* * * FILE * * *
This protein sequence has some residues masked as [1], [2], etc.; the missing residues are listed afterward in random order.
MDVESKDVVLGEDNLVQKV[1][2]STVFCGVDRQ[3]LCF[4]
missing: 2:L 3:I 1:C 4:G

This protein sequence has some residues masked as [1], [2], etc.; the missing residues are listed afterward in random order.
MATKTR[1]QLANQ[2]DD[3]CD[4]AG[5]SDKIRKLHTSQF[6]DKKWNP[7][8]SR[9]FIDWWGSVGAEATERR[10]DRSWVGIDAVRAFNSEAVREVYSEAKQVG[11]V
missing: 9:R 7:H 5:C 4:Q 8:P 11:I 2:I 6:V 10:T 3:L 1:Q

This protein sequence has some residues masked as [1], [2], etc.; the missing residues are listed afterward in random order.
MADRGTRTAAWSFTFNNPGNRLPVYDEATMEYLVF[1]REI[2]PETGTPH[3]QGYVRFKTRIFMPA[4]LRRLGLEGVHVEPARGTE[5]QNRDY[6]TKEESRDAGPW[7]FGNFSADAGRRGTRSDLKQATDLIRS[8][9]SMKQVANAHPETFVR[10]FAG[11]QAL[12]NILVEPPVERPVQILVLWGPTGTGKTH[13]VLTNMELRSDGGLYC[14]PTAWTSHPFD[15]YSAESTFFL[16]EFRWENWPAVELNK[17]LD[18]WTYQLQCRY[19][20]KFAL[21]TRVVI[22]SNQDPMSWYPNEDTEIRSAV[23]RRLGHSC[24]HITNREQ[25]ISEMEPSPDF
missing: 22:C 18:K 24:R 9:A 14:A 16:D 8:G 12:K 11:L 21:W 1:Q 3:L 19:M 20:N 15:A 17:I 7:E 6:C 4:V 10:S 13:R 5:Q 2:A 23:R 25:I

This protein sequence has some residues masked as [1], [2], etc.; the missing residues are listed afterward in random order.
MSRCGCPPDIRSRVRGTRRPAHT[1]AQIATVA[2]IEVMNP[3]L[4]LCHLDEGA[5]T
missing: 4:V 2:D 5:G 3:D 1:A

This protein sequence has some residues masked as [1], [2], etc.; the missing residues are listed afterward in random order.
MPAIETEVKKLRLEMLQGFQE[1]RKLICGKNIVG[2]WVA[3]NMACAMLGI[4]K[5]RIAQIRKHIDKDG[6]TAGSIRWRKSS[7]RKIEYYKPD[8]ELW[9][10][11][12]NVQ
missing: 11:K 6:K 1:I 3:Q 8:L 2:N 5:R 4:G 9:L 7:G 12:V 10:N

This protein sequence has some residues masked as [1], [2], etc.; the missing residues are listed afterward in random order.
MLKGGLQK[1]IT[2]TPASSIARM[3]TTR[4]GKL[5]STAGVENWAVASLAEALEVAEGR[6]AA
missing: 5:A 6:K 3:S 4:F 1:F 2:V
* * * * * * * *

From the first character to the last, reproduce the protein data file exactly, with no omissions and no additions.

This protein sequence has some residues masked as [1], [2], etc.; the missing residues are listed afterward in random order.
MDVESKDVVLGEDNLVQKV[1][2]STVFCGVDRQ[3]LCF[4]
missing: 2:L 3:I 1:C 4:G

This protein sequence has some residues masked as [1], [2], etc.; the missing residues are listed afterward in random order.
MATKTR[1]QLANQ[2]DD[3]CD[4]AG[5]SDKIRKLHTSQF[6]DKKWNP[7][8]SR[9]FIDWWGSVGAEATERR[10]DRSWVGIDAVRAFNSEAVREVYSEAKQVG[11]V
missing: 9:R 7:H 5:C 4:Q 8:P 11:I 2:I 6:V 10:T 3:L 1:Q

This protein sequence has some residues masked as [1], [2], etc.; the missing residues are listed afterward in random order.
MADRGTRTAAWSFTFNNPGNRLPVYDEATMEYLVF[1]REI[2]PETGTPH[3]QGYVRFKTRIFMPA[4]LRRLGLEGVHVEPARGTE[5]QNRDY[6]TKEESRDAGPW[7]FGNFSADAGRRGTRSDLKQATDLIRS[8][9]SMKQVANAHPETFVR[10]FAG[11]QAL[12]NILVEPPVERPVQILVLWGPTGTGKTH[13]VLTNMELRSDGGLYC[14]PTAWTSHPFD[15]YSAESTFFL[16]EFRWENWPAVELNK[17]LD[18]WTYQLQCRY[19][20]KFAL[21]TRVVI[22]SNQDPMSWYPNEDTEIRSAV[23]RRLGHSC[24]HITNREQ[25]ISEMEPSPDF
missing: 22:C 18:K 24:R 9:A 14:A 16:D 8:G 12:K 11:L 21:W 1:Q 3:L 19:M 20:N 15:A 17:I 7:E 6:C 4:V 10:S 13:R 5:Q 2:A 23:R 25:I

This protein sequence has some residues masked as [1], [2], etc.; the missing residues are listed afterward in random order.
MSRCGCPPDIRSRVRGTRRPAHT[1]AQIATVA[2]IEVMNP[3]L[4]LCHLDEGA[5]T
missing: 4:V 2:D 5:G 3:D 1:A

This protein sequence has some residues masked as [1], [2], etc.; the missing residues are listed afterward in random order.
MPAIETEVKKLRLEMLQGFQE[1]RKLICGKNIVG[2]WVA[3]NMACAMLGI[4]K[5]RIAQIRKHIDKDG[6]TAGSIRWRKSS[7]RKIEYYKPD[8]ELW[9][10][11][12]NVQ
missing: 11:K 6:K 1:I 3:Q 8:L 2:N 5:R 4:G 9:L 7:G 12:V 10:N

This protein sequence has some residues masked as [1], [2], etc.; the missing residues are listed afterward in random order.
MLKGGLQK[1]IT[2]TPASSIARM[3]TTR[4]GKL[5]STAGVENWAVASLAEALEVAEGR[6]AA
missing: 5:A 6:K 3:S 4:F 1:F 2:V